Last week I wrote that the many Grammarly Adsense ads, which kept popping up for a couple of weeks, had been effective at last. My curiosity for the product was piqued. Whenever a software or service offers a free trial I start using it before I read any reviews. After all, it is free, and I rather go into the test as unbiased as possible. I have never heard of Grammarly before, so it was a clean slate for me.
On their website, you see the big headline “The World’s Best Grammar Checker” and the suggestion to paste your text into a text field, to get it checked by Grammarly.
I am fully aware that modesty and sales don’t go well together, but such claims don’t increase credibility when references are missing. I think keeping it at “…Most Accurate Online Grammar Checker” as it says in the meta description would have fully sufficed.
Unfortunately, you get your results only by signing up for the 7-day trial. I know it is not a new tactic and absolutely legal, but at this point also having to select a plan and enter one’s credit card information just creates a queasy feeling. For these cases, I always use a low limit credit card. Please, never use your debit card!
There are a couple examples for great software, I have tested without having to give away my credit card information. I don’t think it is a smart business move these days as it probably deters many from testing and thus eventually buying the product. Why not get the people hooked on your product, and then have them pay for it when they want to continue to use it past the trial period? I am pretty sure more people would use it then. Good examples are Market Samurai, with a no credit card asked 7 day trial or Scrivener, for which you even have 30 usage days to test it.
A nice and simple design always gets me hooked. Grammarly’s layout is definitely simple and functional. Just how I like it. However, some links at the bottom to access support, the Grammarly blog (or the blog for students), the handbook, or the Grammarly Thesaurus wouldn’t have ruined the look and could have added a lot of good information within easy reach. Because you are always being redirected from Grammarly.com to the app (see screenshot) when you are logged in, these are not easy to find without logging out.
What is included
Please note, you can always use the free browser extension (available for Chrome, Firefox, and Safari). To activate it you have to enter your email-address, which seems odd at first. But since you can add certain words to the dictionary, logging in with the email-address helps when using different computers.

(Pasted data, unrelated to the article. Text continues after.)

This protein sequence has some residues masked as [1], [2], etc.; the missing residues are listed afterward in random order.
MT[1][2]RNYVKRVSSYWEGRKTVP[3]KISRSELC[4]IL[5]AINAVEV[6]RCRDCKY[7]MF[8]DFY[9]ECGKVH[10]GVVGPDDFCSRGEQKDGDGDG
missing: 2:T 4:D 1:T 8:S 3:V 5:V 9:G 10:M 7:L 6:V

When active, Grammarly Lite is an instant online spellchecker that also helps you with some punctuation and grammar (e.g. article use) errors. If you double-click on a word it also presents you with its synonyms.
Grammarly Online editor
This is the main program (see image under layout). Here,you can upload or copy-paste the text you want to get checked by Grammarly.
The check itself comes in three parts
A) Spelling and Grammar
According to the company more than 250 types of grammatical errors are checked.
The text is checked against more than 8 billion web pages (according to Grammarly) for its originality
Offers you context-based vocabulary suggestions to improve your text
A simple add-in, which allows you to use Grammarly directly within Word.
I only tested the Chrome extension, which was no problem to install. The extension worked on every page with a text form, e.g. Gmail, Twitter, Facebook, etc. I’ve been testing it for over a week now and never had a problem. I actually got quite used to it and will keep it installed for sure. Especially the synonym suggestions are really handy when you are in search of better words. The extension offers for sure much more than the Chrome built-in spell check.
Grammarly Online editor
This is the main part of the paid service. I am writing quite much, and I am also reviewing a lot of written material on a weekly basis. Thus, it was easy to feed the Grammarly engine with a good load of test material.
Before I continue with my review, I want to make you aware of some pretty devastating Grammarly reviews : Grammarly doesn’t do all it claims to do (no timestamp, 2011/2012, ) and Grammarly, revisited (Aug 2012). These two reviews are absolutely correct, and to be honest I would likely not have touched Grammarly it if I had read them prior to testing it. I also ran a couple of the phrases that were listed in the reviews and still only few have been flagged by the current Grammarly version.
However, here is where my use and my expectations are different, I guess. First of all, I try to read every text I’ve written at least once before it leaves my desk or computer. There is no reason that will ever change.
When I review material written by others, I am mostly concerned about the content; grammar and spelling come second. This means every error Grammarly finds is an error I would have missed.
That having said, I am quite satisfied with Grammarly. Here is what I tested:
- a 786 word review I wrote about a scientific paper (online editor),